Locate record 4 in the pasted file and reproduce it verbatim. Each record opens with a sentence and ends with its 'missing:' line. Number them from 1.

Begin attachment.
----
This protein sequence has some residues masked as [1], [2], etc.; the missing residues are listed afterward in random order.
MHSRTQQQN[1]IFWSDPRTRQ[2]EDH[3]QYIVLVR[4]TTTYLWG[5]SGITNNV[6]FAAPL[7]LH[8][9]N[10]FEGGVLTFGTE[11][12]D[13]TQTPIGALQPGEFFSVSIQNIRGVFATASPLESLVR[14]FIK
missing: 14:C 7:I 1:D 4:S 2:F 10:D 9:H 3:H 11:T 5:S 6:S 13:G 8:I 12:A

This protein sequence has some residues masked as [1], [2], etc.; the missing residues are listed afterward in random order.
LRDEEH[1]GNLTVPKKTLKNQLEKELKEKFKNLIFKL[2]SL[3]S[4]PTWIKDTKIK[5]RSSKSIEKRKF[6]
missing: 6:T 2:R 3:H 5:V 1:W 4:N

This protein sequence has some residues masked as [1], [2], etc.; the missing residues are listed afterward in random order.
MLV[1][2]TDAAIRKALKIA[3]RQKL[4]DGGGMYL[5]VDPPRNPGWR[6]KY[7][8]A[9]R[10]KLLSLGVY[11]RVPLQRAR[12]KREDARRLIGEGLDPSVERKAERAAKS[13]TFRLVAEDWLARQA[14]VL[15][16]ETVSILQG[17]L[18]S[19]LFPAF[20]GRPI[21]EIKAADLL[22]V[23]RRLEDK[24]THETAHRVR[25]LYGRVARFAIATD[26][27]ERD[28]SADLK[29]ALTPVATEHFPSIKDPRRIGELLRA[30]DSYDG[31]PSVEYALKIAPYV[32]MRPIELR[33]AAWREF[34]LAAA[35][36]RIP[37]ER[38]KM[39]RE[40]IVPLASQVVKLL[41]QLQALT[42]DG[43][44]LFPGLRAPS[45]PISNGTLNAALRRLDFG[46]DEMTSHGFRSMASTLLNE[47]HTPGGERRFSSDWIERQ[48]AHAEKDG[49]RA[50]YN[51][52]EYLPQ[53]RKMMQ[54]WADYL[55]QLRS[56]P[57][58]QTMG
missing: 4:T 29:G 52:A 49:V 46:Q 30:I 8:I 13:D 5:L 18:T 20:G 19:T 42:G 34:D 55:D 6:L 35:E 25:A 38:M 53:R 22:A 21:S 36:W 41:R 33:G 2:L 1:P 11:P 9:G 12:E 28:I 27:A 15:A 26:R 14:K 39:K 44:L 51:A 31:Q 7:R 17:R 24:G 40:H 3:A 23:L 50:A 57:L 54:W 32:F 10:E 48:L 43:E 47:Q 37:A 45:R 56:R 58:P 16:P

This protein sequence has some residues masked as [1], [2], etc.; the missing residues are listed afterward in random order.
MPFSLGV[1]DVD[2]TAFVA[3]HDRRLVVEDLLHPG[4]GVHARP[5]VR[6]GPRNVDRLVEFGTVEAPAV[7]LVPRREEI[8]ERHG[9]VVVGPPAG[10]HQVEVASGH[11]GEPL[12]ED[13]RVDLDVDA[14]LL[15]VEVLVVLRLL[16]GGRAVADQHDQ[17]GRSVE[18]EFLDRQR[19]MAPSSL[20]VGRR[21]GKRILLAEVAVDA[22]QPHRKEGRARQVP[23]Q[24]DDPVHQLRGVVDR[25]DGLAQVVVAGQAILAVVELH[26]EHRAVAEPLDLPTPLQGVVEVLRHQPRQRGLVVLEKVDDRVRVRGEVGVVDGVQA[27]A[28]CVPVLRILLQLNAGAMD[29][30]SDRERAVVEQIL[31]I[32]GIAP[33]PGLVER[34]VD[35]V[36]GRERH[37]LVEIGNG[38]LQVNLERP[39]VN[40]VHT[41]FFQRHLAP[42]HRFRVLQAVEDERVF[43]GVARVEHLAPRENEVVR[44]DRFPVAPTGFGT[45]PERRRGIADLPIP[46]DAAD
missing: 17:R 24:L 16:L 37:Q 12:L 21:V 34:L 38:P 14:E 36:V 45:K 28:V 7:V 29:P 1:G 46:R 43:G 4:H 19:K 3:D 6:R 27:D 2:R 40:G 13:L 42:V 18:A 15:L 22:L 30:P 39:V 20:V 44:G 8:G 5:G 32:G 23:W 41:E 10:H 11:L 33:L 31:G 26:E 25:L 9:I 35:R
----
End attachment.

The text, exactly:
This protein sequence has some residues masked as [1], [2], etc.; the missing residues are listed afterward in random order.
MPFSLGV[1]DVD[2]TAFVA[3]HDRRLVVEDLLHPG[4]GVHARP[5]VR[6]GPRNVDRLVEFGTVEAPAV[7]LVPRREEI[8]ERHG[9]VVVGPPAG[10]HQVEVASGH[11]GEPL[12]ED[13]RVDLDVDA[14]LL[15]VEVLVVLRLL[16]GGRAVADQHDQ[17]GRSVE[18]EFLDRQR[19]MAPSSL[20]VGRR[21]GKRILLAEVAVDA[22]QPHRKEGRARQVP[23]Q[24]DDPVHQLRGVVDR[25]DGLAQVVVAGQAILAVVELH[26]EHRAVAEPLDLPTPLQGVVEVLRHQPRQRGLVVLEKVDDRVRVRGEVGVVDGVQA[27]A[28]CVPVLRILLQLNAGAMD[29][30]SDRERAVVEQIL[31]I[32]GIAP[33]PGLVER[34]VD[35]V[36]GRERH[37]LVEIGNG[38]LQVNLERP[39]VN[40]VHT[41]FFQRHLAP[42]HRFRVLQAVEDERVF[43]GVARVEHLAPRENEVVR[44]DRFPVAPTGFGT[45]PERRRGIADLPIP[46]DAAD
missing: 17:R 24:L 16:L 37:Q 12:L 21:V 34:L 38:P 14:E 36:V 45:K 28:V 7:V 29:P 1:G 46:R 43:G 4:H 19:K 3:D 6:R 27:D 2:R 40:G 13:L 42:V 18:A 15:L 22:L 30:P 39:V 20:V 44:G 8:G 5:G 32:G 23:W 41:E 10:H 11:L 33:L 31:G 26:E 25:L 9:I 35:R